How to define nearly net zero energy buildings nZEB


Jarek Kurnitski, Francis Allard, Derrick Braham, Guillaume Goeders, Per Heiselberg, Lennart Jagemar, Risto Kosonen, Jean Lebrun, Livio Mazzarella, Jorma Railio, Olli Seppänen, Michael Schmidt, Maija Virta

How to define nearly net zero energy buildings nZEB (PDF  594 kB)

Summary

This REHVA Task Force proposes a technical definition for nearly zero energy buildings required in the implementation of the Energy performance of buildings directive recast. Energy calculation framework and system boundaries associated with the definition are provided to specify which energy flows in which way are taken into account in the energy performance assessment. The intention of the Task Force is to help the experts in the Member States in defining the nearly zero energy buildings in a uniform way.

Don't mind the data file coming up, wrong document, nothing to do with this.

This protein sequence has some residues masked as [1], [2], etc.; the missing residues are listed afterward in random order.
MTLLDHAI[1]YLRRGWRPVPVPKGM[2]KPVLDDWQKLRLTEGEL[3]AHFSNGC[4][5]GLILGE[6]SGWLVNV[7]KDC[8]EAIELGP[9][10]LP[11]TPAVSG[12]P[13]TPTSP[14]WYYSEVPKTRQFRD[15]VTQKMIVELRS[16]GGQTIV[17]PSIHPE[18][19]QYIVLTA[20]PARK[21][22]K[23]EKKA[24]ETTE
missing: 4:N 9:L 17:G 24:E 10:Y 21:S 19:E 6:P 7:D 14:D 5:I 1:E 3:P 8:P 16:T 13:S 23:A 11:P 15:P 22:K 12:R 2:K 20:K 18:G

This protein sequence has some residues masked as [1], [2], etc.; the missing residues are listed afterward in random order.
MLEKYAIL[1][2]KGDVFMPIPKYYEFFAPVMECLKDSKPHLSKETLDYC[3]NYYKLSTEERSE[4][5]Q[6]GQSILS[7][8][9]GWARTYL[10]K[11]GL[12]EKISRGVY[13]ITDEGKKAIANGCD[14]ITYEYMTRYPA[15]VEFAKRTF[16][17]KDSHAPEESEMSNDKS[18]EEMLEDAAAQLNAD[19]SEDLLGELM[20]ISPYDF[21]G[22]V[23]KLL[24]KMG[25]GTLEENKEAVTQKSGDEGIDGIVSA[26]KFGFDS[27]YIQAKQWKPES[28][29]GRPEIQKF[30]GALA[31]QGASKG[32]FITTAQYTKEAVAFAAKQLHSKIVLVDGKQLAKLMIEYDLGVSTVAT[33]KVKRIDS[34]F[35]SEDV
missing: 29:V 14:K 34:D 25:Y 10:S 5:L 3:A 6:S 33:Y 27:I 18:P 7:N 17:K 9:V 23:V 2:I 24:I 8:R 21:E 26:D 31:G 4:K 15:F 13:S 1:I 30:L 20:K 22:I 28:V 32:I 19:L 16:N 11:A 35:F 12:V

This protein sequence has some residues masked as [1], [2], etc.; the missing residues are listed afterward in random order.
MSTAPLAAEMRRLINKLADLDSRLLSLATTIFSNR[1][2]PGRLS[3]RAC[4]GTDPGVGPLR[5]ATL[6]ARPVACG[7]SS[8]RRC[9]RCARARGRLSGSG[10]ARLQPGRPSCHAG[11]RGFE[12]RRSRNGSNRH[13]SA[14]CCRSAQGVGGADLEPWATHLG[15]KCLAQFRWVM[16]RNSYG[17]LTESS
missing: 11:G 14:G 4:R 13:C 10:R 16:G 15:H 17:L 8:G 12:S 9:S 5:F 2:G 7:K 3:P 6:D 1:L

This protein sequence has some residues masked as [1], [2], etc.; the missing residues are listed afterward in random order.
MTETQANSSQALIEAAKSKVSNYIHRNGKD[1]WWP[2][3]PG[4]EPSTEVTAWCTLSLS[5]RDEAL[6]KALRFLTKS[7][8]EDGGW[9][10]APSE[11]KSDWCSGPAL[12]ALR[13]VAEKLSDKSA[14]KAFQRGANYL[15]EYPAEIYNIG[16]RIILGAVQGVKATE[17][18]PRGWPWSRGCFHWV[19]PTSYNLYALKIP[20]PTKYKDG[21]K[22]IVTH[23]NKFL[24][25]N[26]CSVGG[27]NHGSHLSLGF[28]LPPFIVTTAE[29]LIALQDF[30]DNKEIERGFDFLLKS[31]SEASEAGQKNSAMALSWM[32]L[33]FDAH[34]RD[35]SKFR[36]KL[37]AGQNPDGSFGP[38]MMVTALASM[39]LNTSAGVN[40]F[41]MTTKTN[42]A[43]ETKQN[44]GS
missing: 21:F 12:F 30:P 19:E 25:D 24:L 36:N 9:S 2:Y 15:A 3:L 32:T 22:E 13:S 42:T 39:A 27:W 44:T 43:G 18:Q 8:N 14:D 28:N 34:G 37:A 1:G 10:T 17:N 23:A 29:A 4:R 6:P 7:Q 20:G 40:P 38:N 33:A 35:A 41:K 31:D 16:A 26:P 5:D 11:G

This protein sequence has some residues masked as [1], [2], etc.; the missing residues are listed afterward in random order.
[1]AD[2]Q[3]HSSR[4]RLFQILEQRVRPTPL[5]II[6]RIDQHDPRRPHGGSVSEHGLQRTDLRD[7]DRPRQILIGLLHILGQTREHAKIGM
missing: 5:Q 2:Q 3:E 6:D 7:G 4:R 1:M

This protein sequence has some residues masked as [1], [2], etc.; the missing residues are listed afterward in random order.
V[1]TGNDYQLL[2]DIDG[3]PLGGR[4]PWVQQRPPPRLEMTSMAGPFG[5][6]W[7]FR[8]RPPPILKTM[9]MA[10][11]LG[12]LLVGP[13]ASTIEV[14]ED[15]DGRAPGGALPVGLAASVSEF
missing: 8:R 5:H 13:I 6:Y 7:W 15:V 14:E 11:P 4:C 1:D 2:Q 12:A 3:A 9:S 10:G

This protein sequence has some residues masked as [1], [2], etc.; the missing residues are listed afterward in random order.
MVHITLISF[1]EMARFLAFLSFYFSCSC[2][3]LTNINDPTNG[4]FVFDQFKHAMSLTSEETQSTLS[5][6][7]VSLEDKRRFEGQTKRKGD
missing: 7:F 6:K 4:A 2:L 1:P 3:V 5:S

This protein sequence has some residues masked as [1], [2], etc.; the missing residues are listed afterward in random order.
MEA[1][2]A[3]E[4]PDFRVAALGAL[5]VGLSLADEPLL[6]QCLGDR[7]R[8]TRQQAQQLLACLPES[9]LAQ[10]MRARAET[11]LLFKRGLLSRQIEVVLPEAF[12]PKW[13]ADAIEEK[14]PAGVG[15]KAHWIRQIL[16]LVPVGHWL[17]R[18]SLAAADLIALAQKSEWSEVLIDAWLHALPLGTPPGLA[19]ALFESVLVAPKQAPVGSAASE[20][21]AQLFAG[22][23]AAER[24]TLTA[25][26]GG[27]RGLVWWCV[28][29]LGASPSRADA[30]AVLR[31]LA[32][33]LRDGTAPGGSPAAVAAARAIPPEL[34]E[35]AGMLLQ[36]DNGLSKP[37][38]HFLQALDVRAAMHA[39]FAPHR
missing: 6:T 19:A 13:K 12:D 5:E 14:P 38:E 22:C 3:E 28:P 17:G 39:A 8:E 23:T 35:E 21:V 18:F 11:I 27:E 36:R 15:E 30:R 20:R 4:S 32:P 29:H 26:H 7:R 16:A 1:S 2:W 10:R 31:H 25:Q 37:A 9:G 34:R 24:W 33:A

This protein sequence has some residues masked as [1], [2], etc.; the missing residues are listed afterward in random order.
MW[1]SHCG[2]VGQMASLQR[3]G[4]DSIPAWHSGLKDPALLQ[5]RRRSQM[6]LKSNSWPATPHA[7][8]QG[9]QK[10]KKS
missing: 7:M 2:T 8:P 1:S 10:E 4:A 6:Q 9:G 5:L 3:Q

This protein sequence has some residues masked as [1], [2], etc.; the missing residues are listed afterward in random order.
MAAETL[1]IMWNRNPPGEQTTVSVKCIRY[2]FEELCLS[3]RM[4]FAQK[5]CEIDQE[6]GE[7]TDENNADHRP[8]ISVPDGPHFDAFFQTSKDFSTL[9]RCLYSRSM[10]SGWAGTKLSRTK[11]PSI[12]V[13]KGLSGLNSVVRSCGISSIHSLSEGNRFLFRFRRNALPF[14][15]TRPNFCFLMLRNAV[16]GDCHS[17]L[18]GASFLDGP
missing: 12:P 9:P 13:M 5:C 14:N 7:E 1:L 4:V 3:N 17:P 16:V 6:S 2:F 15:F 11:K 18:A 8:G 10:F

The directive requires nearly zero energy buildings, but since it does not give minimum or maximum harmonized requirements as well as details of energy performance calculation framework, it will be up to the Member States to define what these for them exactly constitute. In the definition local conditions are to be obviously taken into account, but the uniform methodology can be used in all Member States.

The directive defines nearly zero energy building as a building that has a very high energy performance and requires the calculation of primary energy indicator. The nearly zero or very low amount of energy required should be covered to a very significant extent by energy from renewable sources, including energy from renewable sources produced on-site or nearby.